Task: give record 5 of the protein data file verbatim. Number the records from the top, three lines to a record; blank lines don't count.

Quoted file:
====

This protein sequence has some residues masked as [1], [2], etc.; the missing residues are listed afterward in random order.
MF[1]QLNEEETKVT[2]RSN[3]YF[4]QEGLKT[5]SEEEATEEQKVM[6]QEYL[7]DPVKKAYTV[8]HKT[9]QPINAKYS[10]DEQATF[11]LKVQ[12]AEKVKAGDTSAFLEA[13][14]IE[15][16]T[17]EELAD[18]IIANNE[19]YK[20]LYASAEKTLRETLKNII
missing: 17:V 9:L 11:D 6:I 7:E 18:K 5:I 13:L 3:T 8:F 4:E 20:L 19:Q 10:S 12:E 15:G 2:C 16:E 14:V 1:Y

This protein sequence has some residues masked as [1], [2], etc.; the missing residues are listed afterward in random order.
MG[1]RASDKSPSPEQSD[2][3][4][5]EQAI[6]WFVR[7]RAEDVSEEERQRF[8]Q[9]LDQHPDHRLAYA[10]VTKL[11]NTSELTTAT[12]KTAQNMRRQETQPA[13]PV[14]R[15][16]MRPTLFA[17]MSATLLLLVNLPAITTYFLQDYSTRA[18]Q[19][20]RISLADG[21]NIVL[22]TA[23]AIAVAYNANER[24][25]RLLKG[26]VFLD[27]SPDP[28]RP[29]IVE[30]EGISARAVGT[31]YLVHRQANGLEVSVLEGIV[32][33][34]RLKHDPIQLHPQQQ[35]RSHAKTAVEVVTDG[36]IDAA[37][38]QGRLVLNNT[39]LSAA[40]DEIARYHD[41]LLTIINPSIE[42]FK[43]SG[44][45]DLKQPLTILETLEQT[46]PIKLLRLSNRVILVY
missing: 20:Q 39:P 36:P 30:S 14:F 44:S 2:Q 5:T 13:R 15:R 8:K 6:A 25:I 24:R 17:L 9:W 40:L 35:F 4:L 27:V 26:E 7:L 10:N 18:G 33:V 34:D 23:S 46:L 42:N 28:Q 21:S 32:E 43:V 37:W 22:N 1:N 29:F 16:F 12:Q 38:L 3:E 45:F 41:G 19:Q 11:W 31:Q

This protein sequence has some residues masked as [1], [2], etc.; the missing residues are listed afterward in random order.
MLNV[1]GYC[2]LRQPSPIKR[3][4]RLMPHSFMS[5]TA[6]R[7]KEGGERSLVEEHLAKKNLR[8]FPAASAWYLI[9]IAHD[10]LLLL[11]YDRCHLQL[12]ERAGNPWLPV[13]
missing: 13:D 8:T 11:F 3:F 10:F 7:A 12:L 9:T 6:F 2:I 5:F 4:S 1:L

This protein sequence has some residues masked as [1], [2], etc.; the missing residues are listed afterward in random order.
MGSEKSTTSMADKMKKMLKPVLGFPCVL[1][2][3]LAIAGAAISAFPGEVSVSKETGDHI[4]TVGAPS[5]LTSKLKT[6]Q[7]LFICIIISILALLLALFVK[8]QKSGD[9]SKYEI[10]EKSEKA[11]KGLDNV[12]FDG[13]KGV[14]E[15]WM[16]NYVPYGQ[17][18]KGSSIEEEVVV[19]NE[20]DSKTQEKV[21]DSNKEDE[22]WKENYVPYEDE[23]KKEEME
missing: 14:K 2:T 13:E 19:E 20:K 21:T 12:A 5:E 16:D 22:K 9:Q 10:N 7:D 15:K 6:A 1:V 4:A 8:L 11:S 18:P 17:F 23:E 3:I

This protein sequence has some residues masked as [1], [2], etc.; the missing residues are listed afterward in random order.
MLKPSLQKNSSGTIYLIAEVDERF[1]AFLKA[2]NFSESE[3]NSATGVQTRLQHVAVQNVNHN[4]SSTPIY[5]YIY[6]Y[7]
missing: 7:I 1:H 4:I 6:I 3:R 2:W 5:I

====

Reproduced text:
This protein sequence has some residues masked as [1], [2], etc.; the missing residues are listed afterward in random order.
MLKPSLQKNSSGTIYLIAEVDERF[1]AFLKA[2]NFSESE[3]NSATGVQTRLQHVAVQNVNHN[4]SSTPIY[5]YIY[6]Y[7]
missing: 7:I 1:H 4:I 6:I 3:R 2:W 5:I